“Every person has a name” goes the Hebrew song that is used on memorial days for soldiers and the Holocaust. And indeed, everyone does have a name, and the taking of that name cannot be excused by talking points. The cost of the Qana moments is horrendous, but they have the power to remind all of us of our ethical responsibility.

The Silliness of ‘Security’ and Puppets for Peace

Theatrical protest against closure of El Hakawati theatre. Photo: Guy Butavia.

Theatrical protest against closure of El Hakawati theatre. Photo: Guy Butavia.

For most Jewish Israelis, ‘peace’ means ‘security’. According to this mainstream ‘securitatist’ orientation (as Israeli sociologist Baruch Kimmerling put it in his 2001 book The Invention and Decline of Israeliness: State, Society, and the Military) ‘peace’ means that Israel will be secure when both the state and its citizens will not be subject to attack by their enemies. Any image or notion of peace connotes security, as peace entails the end of hostilities. The Israeli sense of ‘peace-as-security’ also refers to security guarantees and arrangements, in the form of territorial boundaries that provide strategic depth or advantage (such as the Jordan River), or the demilitarization of the proposed Palestinian state.

Yet, the very meaning and purpose of peace is undermined and obstructed by ‘peace-as-security’ as pursued in Israeli policy. Israeli political scientist Galia Golan argued this point in her paper, ‘Transformations of Conflict: Breakthroughs and Failures in Israeli Peace Efforts’, which she presented to the 29th Annual Association for Israel Studies Conference, June 24-26, 2013, at UCLA. In light of an underlying assumption that the other side, ‘the Arabs’ will never make peace with Israel because they do not accept Israel’s legitimacy, Israeli leaders have aimed not for peace but for ‘security’ in the sense of the optimal conditions for fighting the next war. ‘Peace-as-security’ is not peace at all, but an obstacle and alternative to peace. Successive Israeli governments distrust all but the most dramatic of Arab moves to peace, such as President Sadat’s visit to Israel in 1977. When there are peace negotiations, or, (as at present under US secretary of state John Kerry’s guidance) negotiations about negotiations, Israeli diplomats stick to the self-defeating ‘security first’ formula. As a result, Israelis get neither peace nor long-term security.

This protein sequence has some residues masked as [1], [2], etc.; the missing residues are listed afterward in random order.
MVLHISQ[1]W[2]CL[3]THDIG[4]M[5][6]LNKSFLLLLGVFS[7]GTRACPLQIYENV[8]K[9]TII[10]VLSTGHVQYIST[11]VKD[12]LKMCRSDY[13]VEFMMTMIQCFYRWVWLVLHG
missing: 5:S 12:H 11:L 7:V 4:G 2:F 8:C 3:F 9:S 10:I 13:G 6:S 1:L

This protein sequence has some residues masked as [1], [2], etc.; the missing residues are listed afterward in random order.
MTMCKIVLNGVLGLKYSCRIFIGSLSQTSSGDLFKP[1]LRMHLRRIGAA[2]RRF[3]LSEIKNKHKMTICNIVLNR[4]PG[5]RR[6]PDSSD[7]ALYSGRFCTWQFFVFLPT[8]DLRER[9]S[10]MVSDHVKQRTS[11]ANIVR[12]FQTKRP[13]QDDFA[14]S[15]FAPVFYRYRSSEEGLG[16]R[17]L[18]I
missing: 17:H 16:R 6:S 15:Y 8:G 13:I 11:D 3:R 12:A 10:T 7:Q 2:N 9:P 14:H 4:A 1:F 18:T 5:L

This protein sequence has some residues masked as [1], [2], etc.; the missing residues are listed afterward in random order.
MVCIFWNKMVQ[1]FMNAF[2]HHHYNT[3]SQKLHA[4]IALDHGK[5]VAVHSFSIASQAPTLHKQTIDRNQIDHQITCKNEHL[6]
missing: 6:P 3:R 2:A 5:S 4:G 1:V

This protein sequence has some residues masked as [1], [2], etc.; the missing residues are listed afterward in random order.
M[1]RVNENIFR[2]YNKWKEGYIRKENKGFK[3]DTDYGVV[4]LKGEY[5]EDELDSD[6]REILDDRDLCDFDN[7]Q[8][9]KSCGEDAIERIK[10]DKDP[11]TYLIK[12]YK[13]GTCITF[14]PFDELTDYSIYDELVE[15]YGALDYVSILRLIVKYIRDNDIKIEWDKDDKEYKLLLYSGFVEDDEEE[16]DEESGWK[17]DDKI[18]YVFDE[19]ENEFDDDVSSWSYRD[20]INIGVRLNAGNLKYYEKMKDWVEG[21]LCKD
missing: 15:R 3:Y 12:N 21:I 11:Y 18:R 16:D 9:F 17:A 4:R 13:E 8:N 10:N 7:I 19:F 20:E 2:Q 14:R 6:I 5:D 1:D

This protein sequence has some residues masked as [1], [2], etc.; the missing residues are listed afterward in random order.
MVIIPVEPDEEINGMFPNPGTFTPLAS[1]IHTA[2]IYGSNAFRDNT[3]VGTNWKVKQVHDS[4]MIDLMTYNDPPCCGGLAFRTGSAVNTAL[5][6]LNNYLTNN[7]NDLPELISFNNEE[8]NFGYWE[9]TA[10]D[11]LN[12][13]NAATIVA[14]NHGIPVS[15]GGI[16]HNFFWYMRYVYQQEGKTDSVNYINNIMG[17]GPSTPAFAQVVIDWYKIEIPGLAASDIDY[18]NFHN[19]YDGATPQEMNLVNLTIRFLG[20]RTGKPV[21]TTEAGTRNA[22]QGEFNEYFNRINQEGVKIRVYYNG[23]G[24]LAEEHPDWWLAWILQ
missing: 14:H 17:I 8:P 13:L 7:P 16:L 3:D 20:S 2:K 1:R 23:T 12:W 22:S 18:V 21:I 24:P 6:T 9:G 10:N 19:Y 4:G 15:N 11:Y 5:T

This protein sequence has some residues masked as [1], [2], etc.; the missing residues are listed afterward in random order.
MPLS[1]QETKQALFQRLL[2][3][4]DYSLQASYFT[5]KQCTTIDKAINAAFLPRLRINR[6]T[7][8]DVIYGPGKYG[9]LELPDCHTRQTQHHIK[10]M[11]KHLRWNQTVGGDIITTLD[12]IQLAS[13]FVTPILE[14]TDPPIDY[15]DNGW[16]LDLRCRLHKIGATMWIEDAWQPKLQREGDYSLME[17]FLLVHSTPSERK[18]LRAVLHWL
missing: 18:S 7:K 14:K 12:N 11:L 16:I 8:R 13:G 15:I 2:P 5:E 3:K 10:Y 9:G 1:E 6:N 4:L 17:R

Prioritization of ‘security’ also turns into a doctrine whereby every political position of Israeli governments in the context of the conflict with Palestinians is framed in terms of ‘security’. The separation barrier is the most obvious current example of security as a doctrine. For Israel governments, the Israeli Supreme Court, and most of the Jewish Israeli public, the barrier is the ‘security fence’ which prevents terror attacks on Israeli citizens. For Palestinians, and Israeli peace activists such as Combatants for Peace (who offer educational tours of areas around the barrier), it is both a means to dispossess Palestinians of the land on which the wall is built and part of a whole network of walls, fences, gates, checkpoints and travel permits that separates them from each other, their land, and vital economic and civil services. In this and similar cases, Israeli ‘security’ concerns appear cynical, undermining the governments’ case that Israeli anxieties about security are genuine, rather than veiled efforts to perpetuate occupation.

Puppets4All Facebook page